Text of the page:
«

»

Oct 28

The Market Today 10/28/15: Bullish

Bullishbullish

The market has certainly played to it’s seasonal tendancies. During the traditional weakest time of the year, which is the third quarter from July through September, the market sold off strong. The market’s traditional strongest bullish period, is from October through January. This month has been extremely strong, since it bottomed on September 29th. Has there been any real new’s or events, that caused the August/September swoon, and the subsequent October rebound? Not really. The earnings release period this seasonhas not been all that strong, nor has it been all that weak. The rising dollar has impacted multi national companies earnings, oil is still trading near their low’s, so that part hasn’t been a real market mover. I feel the real reason is two fold. The main reason is the seasonal tendancies. The second, would be the correlations with the German and the Japanese markets, which have bottomed, as well as rebounded at roughly the same time periods. In addition, the key 10 year treasury has stayed above the important 2% level. There was a slight dip below, but nothing that I am worrying about.

There are some concerns that I am keeping an eye on. First, is interest rates. Today, the FED decision was to leave interest rates the same.They did however say in their commentary, that a hike in interest rates was on the table for the December meeting. In order for this to happen however, the job’s market would have to improve, and that inflation would have to pick up. I do see the job market picking up, but I do not see inflation picking up anytime soon. Therefore, I do not see the FED moving interest rates higher in December. I have said since early this year, that I do not expect them to move rates higher until 2016 at the earliest, and possibly even 2017. If the 10 year interest rate were to have a sustained move under 2%, this would concern me. It bother’s me only because the rate would stay below 2% if there were concerns that economic conditions were to deteriorate. Next, global conflict. Should the situations in Iraq, Afganistan, and Syria get worse, and military confict escalates, expect a pull back in the markets.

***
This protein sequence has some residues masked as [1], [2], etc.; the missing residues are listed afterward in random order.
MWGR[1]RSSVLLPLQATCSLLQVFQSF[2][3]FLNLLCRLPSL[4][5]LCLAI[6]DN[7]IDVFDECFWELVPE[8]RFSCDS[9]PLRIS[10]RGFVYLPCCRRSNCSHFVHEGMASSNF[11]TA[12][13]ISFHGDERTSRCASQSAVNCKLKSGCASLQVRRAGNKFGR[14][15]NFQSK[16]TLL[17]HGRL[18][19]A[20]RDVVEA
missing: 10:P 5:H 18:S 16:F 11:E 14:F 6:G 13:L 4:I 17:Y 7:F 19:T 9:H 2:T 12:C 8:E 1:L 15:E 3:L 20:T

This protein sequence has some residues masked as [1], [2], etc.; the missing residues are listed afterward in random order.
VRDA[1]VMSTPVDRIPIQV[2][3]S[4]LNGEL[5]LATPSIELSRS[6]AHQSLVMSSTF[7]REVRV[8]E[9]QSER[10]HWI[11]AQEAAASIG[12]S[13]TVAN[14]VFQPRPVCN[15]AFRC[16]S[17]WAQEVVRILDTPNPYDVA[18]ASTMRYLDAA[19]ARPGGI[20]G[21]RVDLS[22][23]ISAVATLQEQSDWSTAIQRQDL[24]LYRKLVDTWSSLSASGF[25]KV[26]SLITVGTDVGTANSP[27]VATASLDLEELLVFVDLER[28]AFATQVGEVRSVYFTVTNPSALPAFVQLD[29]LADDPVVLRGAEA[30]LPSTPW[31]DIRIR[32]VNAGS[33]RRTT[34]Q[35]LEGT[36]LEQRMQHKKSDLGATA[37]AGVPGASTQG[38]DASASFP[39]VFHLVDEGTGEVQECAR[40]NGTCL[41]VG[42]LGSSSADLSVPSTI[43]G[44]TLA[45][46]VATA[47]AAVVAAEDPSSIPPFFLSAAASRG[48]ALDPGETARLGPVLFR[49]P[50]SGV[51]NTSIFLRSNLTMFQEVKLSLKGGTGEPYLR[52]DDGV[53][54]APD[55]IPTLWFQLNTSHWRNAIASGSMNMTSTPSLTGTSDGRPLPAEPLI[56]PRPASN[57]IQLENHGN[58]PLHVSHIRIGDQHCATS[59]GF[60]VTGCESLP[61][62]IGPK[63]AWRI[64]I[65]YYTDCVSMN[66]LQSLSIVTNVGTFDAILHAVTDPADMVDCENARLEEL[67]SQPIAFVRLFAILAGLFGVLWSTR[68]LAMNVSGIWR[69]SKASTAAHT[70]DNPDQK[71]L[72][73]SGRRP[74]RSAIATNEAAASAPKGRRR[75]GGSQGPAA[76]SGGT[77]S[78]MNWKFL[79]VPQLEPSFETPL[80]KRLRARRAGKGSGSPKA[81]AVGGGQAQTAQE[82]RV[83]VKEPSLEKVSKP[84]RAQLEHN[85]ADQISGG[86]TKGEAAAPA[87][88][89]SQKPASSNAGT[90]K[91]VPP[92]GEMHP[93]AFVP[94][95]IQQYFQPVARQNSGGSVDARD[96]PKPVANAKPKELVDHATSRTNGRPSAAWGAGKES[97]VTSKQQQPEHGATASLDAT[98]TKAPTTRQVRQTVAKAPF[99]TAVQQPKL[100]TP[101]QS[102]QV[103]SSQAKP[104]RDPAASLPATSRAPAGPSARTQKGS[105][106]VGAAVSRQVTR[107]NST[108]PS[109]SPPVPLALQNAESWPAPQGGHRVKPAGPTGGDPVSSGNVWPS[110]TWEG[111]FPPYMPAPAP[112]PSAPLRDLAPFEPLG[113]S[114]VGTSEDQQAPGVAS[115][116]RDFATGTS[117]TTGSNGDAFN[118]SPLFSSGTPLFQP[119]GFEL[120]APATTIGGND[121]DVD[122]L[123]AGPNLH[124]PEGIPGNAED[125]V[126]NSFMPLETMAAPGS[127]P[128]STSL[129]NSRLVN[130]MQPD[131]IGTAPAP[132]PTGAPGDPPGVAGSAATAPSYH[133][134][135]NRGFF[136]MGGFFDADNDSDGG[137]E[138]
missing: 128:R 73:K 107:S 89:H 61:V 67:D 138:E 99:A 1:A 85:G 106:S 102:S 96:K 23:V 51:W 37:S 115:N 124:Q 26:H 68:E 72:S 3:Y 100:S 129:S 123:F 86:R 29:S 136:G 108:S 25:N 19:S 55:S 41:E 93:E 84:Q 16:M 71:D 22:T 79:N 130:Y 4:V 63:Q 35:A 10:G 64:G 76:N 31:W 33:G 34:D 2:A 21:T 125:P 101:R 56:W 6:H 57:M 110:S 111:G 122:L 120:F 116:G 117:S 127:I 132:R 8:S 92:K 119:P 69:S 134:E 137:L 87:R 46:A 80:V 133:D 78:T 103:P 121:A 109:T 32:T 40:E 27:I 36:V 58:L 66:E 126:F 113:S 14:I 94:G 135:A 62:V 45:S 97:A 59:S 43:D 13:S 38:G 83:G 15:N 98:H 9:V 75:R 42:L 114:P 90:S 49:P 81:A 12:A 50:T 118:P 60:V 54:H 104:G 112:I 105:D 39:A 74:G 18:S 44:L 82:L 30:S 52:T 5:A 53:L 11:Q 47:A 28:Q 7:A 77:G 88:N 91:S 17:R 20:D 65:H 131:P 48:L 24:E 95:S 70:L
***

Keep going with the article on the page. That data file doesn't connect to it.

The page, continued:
Bullish: Stocks

By looking at the chart above, you see the two yellow cup’s below the market bottom’s of August 25th, and September 29th. This two yellow cup’s highlight the swoon we saw in those months. What caused me to become very bullish, for the first time in quite some time, was the fact that the bottom in September was higher than the low in August. I reallocated my clients accounts on October 6th, about a week after the latest bottom. The bottom was actually confirmed on October 15th, when it broke the high of 2,020, between the August and the September low’s. Due to this fact, this move tell’s me that the market should be moving towards new high’s, and should move higher, to roughly the 2,150 to the 2,250 levels. That being said, should the market pull back during the strong October through January period, look at that as an opportunity to either add to current positions, or initiate new positions in this bullish market!

Bullish: Bonds

The bond market has been just as volatile as the stock market. We have seen the key 10 year rate move from as low of 1.85%, to nearly 2.3%. Then, the bullish bond market briefly reasserted itself recently, by touching the 1.9%! level. Today, the 10 year rate closed at 2.09%. I expect the next move to be a move towards the 2.3% mark, and possibly the 2.5% level. I would be very surprised if it went above that. Should the rate move above 2.8%, or even the 3.25%, that would tell me to lighten up on equities, because this would make bond rates more competitive with stocks. Just to let you know, I do not expect this to happen.

Author Sean Rhodes is an expert in financial markets and helping you manage your money. For a no-risk consultation, check out Sean at the following link for more information, and expert advice on portfolio construction, and helping client’s participate in this bulllish market!

Leave a Reply

Your email address will not be published. Required fields are marked *

You may use these HTML tags and attributes: <a href="" title=""> <abbr title=""> <acronym title=""> <b> <blockquote cite=""> <cite> <code> <del datetime=""> <em> <i> <q cite=""> <s> <strike> <strong>